What is Not Guilty by Grounds of Insanity?

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Our country is in a sad state of affairs when over half of our state jails are occupied by inmates with psychological disorders. Consider the following, a schizophrenic prisoner staying in the famously overcrowded Maricopa County Jail, irrationally believes the guards are plotting against them. They become afraid when they are around the guards which cause instability in the unit. The guards are trained to maintain stability in the unit, so they must address the situation. This makes the inmate more fearful and they physically lash out at the guards.

This leads to a forceful restraint of the prisoner who already thinks the guards are out for them. They are then placed in solitary confinement which is proven to exacerbate mental disorders. This vicious cycle continues until the inmate serves his sentence, and then he is tossed onto the streets in a worse mental state than he entered.

The only way to stop this cycle is for a Phoenix Criminal Attorney to advocate on behalf of the individual and request a not guilty by reasons of insanity plea. To better understand this complex issue, you must know the requirements of reaching such a verdict, the alternative sentence, and how this helps people avoid the prison system in the future.

The primary stipulation to obtain a not guilty by reasons of insanity plea is that the defendant does not understand the consequences of their actions. Essentially, some mentally ill people do not understand that what they are doing is wrong, or cannot comprehend the gravity of the situation and is not deterred by a threat of punishment.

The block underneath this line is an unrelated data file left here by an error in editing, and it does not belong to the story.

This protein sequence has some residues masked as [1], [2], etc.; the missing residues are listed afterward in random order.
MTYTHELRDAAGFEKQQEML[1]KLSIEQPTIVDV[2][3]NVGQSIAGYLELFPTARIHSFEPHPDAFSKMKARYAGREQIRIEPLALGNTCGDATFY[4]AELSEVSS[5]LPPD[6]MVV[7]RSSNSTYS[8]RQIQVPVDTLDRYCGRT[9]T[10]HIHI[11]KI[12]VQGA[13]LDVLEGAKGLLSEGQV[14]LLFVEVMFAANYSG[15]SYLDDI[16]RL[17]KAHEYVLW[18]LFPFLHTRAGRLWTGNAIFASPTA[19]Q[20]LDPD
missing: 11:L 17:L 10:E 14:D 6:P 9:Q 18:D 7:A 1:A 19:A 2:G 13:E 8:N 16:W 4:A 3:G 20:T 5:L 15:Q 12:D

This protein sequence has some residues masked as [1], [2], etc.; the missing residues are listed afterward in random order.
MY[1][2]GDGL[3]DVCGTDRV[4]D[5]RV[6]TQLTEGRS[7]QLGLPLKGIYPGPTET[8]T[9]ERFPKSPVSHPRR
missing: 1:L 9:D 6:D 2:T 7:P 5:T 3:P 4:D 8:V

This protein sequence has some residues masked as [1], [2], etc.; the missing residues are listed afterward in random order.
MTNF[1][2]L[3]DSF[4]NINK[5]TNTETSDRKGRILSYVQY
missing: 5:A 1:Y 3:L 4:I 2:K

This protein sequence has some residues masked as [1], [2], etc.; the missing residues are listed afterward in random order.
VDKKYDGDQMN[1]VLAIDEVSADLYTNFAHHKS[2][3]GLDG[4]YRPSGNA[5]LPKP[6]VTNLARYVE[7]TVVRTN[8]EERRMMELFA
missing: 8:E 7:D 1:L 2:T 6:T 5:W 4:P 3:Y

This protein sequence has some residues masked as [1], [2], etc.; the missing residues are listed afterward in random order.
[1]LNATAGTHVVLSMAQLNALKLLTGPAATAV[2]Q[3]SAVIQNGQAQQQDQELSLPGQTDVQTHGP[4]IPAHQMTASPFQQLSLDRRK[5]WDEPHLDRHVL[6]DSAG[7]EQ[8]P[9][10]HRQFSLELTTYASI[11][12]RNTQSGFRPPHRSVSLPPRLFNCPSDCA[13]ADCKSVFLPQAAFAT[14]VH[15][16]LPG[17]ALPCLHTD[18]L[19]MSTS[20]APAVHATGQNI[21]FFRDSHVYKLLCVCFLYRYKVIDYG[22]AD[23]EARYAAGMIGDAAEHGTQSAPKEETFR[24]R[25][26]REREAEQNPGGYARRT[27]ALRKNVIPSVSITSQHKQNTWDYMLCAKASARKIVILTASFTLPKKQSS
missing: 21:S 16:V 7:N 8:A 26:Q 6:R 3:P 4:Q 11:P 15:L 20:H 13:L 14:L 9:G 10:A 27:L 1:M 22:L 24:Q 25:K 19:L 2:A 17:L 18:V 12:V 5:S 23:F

For example, a 30-year-old man who has an I.Q. of 59, wanders away from his caregiver and enters a grocery store. He sees his favorite chips and opens them and when he is confronted by the store manager he gets upset with him trying to steal his favorite treat and he punches him. This person is not acting in malice; they simply didn’t understand that what they were doing was wrong.

After a not guilty by reasons of insanity verdict is made, the court will sentence the individual to serve time in a psychiatric institution where they will hopefully receive better treatment than in prison. These sentences can last for an undetermined length of time that mostly hinges on the patient’s progress with psychiatrists who primarily force pills down their throat to sedate them in times of emergency.

This heavy sedation does keep patients calm, but when they are released many people go off their meds and wind up in the same predicament as before. To alleviate this concern, we must invest in the mental health field, and not simply build more prisons. Each year the judicial system spends $5 billion on mental health treatment for people behind bars.

This treatment has proven to be effective for a large portion of the population who lived in psychiatric hospitals. One study found that 33% of inmates in psychiatric institutions wound up back in court, compared to the extremely high 76.6% recidivism rate of state prisons.